Gather up any leaves and mow the lawn before you begin. Be sure to thoroughly remove aggressive weeds, too. Create a base for the garden that keeps rodents and insects at bay. Do this even though pests tend to be dormant in cold weather.


Third Step - feed the soil

To make soil optimal for gardening, compost or composted manure should be added to improve the structure and overall health of the earth.

Fertilizers are used to improve plant growth and are intended to feed plants instead of the soil. They are concentrated sources of plant nutrients in chemical or organic form. Most fertilizers are based on three plant nutrients: Nitrogen(N), Phosphorus (P), and Potassium (K). Packaging will display a N:P:K ratio such as 20:20:20, for example, indicating a balanced fertilizer. 

Spent mushroom compost, poultry manure, seaweed, well-rotted manure, and garden compost are organic sources. These are good for plant structure and fertility but tend to have lower concentrations of nutrients.


Fourth Step - mark the soil for each plant

Your soil is tilled, tested, fertilized, and ready for planting, so what now? Plant spacing and planning. Plants need different volumes of space to yield good amounts of vegetables.

Plant spacing is vitally important and doing it correctly will:


  • Reduce competition for the sunlight
  • Conserve water by keeping the soil around the plants shaded
  • Ensure each plant gets adequate nutrients
  • Reduce the amount of space for weeds


Use stakes to mark where each plant will go. They should be located 6 to 8 inches away from each other - you do not want your plants to struggle for nutrients. And overcrowding will cast shade from one plant to another. All plants need sunlight shining on their leaves and stalks.


Fifth Step - put your hands in the soil

Use a small shovel to dig a hole into the ground, about 6 inches deep. Start digging before the first frost of the year. Drop your seeds into each hole and cover them with the left-over soil.




Sixth Step - protection of your crops

Winter gardens can be protected by mulch, a mini tunnel, or a cold frame, even if it is snowing.

Add about 3 inches of mulch around the whole area. Doing this will fertilize your garden, conserve rainwater, and keep the soil warm during those cold days. You can also use shredded newspaper, sawdust, bark, or peat moss to achieve the same results.

Mulch is a multipurpose essential with several benefits but only if used correctly. It helps the soil and encourages plant health by protecting roots. Heat and cold, soil erosion and soil compaction are threats to roots and plants that can be defused by mulching. It also does a good job of suppressing weeds saving you much work. Mulch needs to be refreshed in spring and fall. Please note these three dangers in using mulch:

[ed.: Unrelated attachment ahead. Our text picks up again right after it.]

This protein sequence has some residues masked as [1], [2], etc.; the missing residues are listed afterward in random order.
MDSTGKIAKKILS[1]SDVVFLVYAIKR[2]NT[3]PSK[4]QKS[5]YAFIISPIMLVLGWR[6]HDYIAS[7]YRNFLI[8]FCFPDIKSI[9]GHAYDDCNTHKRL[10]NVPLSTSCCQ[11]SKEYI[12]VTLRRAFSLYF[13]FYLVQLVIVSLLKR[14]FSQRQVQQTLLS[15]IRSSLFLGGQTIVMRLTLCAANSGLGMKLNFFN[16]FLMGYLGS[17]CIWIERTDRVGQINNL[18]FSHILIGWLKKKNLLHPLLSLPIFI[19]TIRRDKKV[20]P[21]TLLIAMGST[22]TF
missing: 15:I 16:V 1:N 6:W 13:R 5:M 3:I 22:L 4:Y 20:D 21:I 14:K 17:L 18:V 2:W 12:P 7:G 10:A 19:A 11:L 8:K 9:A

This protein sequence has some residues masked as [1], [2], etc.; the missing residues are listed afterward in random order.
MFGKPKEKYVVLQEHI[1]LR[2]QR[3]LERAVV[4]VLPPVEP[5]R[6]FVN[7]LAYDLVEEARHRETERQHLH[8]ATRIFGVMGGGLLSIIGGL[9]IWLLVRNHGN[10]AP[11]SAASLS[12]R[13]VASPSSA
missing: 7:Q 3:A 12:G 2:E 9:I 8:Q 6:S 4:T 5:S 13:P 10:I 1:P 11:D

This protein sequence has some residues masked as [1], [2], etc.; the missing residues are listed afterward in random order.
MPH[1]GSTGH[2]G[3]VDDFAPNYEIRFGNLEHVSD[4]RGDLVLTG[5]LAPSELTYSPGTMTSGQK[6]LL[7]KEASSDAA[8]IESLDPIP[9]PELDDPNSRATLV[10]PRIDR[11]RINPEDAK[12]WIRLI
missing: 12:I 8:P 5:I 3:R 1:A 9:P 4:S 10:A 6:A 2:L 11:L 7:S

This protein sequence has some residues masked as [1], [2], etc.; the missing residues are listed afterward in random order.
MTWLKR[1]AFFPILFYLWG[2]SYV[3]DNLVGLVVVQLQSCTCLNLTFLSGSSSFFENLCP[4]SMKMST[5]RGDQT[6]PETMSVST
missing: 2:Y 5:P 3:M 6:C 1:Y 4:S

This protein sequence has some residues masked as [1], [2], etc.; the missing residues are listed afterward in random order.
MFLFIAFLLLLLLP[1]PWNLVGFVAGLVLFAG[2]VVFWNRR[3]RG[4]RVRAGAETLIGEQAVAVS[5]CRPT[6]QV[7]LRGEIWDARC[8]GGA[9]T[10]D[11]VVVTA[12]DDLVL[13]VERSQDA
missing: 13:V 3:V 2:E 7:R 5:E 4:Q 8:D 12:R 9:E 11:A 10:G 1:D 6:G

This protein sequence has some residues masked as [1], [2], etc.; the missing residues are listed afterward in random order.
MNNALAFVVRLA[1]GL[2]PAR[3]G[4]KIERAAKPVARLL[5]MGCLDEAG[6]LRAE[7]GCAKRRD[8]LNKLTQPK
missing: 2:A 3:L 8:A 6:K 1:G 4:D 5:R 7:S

• Mulch can be flammable – use fire-resistant options that are inorganic like decomposed granite, rocks, and gravel.
  • Mulch can be toxic – cocoa shells, rubber mulch, the remains of black walnut trees, and dyed mulch (especially the trendy black stuff) can be very toxic to plants, dogs, earthworms, beneficial insects, good soil bacteria, people, and other animals.
  • Mulch can be installed wrong – to be effective mulch needs to be two to four inches deep. Weed the area as best as possible first. Try using permeable weed cloth before applying mulch. This is best for larger, unplanted areas.


Season Extenders

A season extender is a method of protecting plants from cold, wet weather. Cold frames, for example, collect solar heat via plastic, translucent coverings, or glass. This serves to warm the soil while also blocking winds and soaking rains. 

Here are some typical Season Extenders


Low tunnels
High tunnels
Cold frames


Seventh Step - check the soil weekly for dryness

Water plants as frequently as you would during the spring and summer months. Ensure the ground is kept moist, as dry soil will not allow for the plant's survival.

Plants are permanently rooted to one spot unless we move them. They must adapt and thrive or wither and die. In natural settings, plants are utterly at the mercy of environmental factors. The plants growing in your backyard garden must trust their human caretakers to provide sun, soil, water, and nutrients if they are to survive.

Plants are living, dynamic, and ever evolving. Like caring for a growing child, you must keep your eyes peeled for changing weather conditions.


Final Step – enjoy yourself and your bounty!

There are good reasons for planting a late fall garden. Quite a few vegetables can thrive all winter long. This hardiness promises an earlier crop than if you planted in the spring. Leafy greens should be ready to harvest in late winter, while the rest of the vegetables (if started from seed) will be ready to harvest in late spring.

Growing any of the following vegetables yourself makes for nutritious, gratifying, and inexpensive eating. Enjoy your kale, spinach, peas, beets, broccoli, brussels sprouts, radishes, and kohlrabi. They can all sustain winter, even if it is snowing, and provide nourishment in the coldest months.

Whether a gardening novice or green-thumb enthusiast, cultivating a garden that can endure fall and winter temperatures is rewarding and provides an enriching pastime.



"…in seed time learn, in harvest teach, in winter enjoy."
English poet and painter William Blake




© 2021 Mark Zuleger-Thyss, Garden of Healing. All rights reserved.